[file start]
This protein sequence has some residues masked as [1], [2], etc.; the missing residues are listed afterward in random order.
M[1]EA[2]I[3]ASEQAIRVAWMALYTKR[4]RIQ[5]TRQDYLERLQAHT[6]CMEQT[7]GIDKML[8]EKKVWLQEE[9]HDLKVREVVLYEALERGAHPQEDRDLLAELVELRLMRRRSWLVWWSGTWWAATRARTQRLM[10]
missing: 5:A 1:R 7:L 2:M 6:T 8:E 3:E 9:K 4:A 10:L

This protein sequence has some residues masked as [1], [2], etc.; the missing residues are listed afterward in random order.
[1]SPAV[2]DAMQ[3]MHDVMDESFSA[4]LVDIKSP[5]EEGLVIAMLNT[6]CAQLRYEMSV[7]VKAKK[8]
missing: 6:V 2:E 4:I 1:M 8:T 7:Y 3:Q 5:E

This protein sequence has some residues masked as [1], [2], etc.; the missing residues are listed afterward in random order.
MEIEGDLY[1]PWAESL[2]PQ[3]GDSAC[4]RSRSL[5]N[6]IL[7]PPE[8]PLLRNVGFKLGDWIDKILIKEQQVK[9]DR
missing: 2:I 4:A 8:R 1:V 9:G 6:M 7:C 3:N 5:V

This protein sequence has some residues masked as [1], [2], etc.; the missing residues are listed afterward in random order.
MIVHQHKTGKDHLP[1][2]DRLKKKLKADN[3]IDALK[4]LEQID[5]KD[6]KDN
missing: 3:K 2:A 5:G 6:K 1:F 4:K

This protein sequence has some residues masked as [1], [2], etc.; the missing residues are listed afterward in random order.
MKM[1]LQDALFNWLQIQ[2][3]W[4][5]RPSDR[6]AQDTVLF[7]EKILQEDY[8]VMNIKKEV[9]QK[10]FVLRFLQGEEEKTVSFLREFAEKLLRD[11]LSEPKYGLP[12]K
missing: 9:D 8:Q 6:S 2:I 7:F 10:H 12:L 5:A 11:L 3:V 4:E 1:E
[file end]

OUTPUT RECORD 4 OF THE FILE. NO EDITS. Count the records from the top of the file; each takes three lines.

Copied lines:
This protein sequence has some residues masked as [1], [2], etc.; the missing residues are listed afterward in random order.
MIVHQHKTGKDHLP[1][2]DRLKKKLKADN[3]IDALK[4]LEQID[5]KD[6]KDN
missing: 3:K 2:A 5:G 6:K 1:F 4:K